On the other hand, I am not being utilized very well by one of the social science teachers. She thinks that my job is to translate a Spanish textbook into English. Last week she had me translate a chapter from the book because the students were taking diagnostic tests. However this week, the social science teacher gave me four more chapters to translate and told me I should not come to her classes but should spend the time translating. This is quite frustrating because my job is to interact with students, to help with pronunciation, to be an ambassador of American culture, and actually assist in the classroom. After spending all of Wednesday translating in the teacher’s room and not speaking with a single student, I was quite upset and have decided to talk with my coordinator about this situation and I hoping we can come to an agreement about how to use me more effectively.

Tuesday, September 30, 2008

One month down

Today marks my 1 month anniversary in Spain. The past two weeks have gone pretty well. I am beginning to feel like I have routine and can visualize how I will be spending my time. The only frustrating part is that in the last two weeks I have had to miss three days of schools for Fulbright obligations. Two days were spent attending an orientation for all the English TAs who are not just from the US but England, Ireland, Australia, and New Zealand. Currently Madrid funds over 550 TAs to work in their public schools of which 40 are Fulbrights. The only problem with the orientation was that it was complete repeat of the orientation I had received from Fulbright which bothered me because I would have preferred to spend the time getting to know my students. Tomorrow I will have to miss class again in order to be fingerprinted for my residency card. According to our program director this process should not take long but I am not holding my breath as I have learned that the word efficiency is not part of the Spanish vocabulary.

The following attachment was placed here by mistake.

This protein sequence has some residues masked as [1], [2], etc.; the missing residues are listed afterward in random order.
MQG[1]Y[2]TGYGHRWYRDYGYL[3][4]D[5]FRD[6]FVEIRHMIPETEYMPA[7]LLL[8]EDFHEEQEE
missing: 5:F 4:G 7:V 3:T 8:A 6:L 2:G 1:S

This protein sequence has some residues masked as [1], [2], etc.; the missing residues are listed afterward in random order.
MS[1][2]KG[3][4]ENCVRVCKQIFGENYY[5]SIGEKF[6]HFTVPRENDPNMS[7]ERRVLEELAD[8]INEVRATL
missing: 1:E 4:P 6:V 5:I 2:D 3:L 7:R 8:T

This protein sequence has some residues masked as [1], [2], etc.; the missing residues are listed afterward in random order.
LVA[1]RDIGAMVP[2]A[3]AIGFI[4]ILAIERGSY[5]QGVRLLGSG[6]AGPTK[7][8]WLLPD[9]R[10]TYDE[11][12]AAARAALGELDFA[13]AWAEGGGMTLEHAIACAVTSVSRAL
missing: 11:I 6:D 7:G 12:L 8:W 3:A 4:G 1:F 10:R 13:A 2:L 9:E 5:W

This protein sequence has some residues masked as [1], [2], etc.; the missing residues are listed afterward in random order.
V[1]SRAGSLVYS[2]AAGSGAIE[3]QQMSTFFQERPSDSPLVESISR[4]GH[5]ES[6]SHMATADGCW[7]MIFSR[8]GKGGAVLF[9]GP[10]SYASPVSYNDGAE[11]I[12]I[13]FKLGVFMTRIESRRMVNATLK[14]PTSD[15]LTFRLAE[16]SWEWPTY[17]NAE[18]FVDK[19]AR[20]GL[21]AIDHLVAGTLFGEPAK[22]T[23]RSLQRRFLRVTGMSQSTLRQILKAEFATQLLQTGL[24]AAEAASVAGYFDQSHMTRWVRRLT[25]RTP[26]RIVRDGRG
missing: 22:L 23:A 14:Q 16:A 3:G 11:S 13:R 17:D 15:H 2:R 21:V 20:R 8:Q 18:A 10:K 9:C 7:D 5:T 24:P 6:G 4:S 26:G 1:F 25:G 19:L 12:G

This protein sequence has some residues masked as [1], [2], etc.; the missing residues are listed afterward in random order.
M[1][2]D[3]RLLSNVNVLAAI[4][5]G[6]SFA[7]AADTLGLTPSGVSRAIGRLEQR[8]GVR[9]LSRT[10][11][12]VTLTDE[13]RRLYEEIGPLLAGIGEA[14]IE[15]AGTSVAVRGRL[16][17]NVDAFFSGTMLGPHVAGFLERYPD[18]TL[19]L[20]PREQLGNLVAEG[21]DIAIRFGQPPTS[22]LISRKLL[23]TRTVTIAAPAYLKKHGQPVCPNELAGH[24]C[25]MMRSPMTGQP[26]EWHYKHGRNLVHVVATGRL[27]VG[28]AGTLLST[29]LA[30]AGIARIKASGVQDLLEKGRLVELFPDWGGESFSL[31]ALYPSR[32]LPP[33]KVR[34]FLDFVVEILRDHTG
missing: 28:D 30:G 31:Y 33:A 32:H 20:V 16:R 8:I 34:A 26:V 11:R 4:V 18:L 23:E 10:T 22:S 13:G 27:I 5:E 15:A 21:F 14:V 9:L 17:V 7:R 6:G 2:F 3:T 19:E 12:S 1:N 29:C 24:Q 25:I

Overall, things at my school are going very well. I am very impressed with the level of English my students speak. I am realizing the difficult part about my role is going to be defining my purpose. As part of my contract I am supposed to assist in 16 periods of week. 8 periods are spent with English classes and 8 are spent with social science classes. Because there are two sections of bilingual classes for all four grades, this means I spend one period a week with each English class and one period a week with each social science class. I am struggling with this set up because I am working with 7 different teachers and I feel like a visitor in the classes rather than a permanent teacher. Many of the teachers do not have lesson plans or syllabi they can provide me so most of the time I find out what the class is doing when I walk into the classroom. However, I feel awkward about taking charge because I don’t know how the teacher generally runs the classroom, what material they have covered in the previous week, and I don’t know the students that well so I don’t know how to make them learn most effectively. I am sure this will improve with time but right now I am overwhelmed trying to learn the students’ names and figuring out the different norms and rules each teacher insists upon.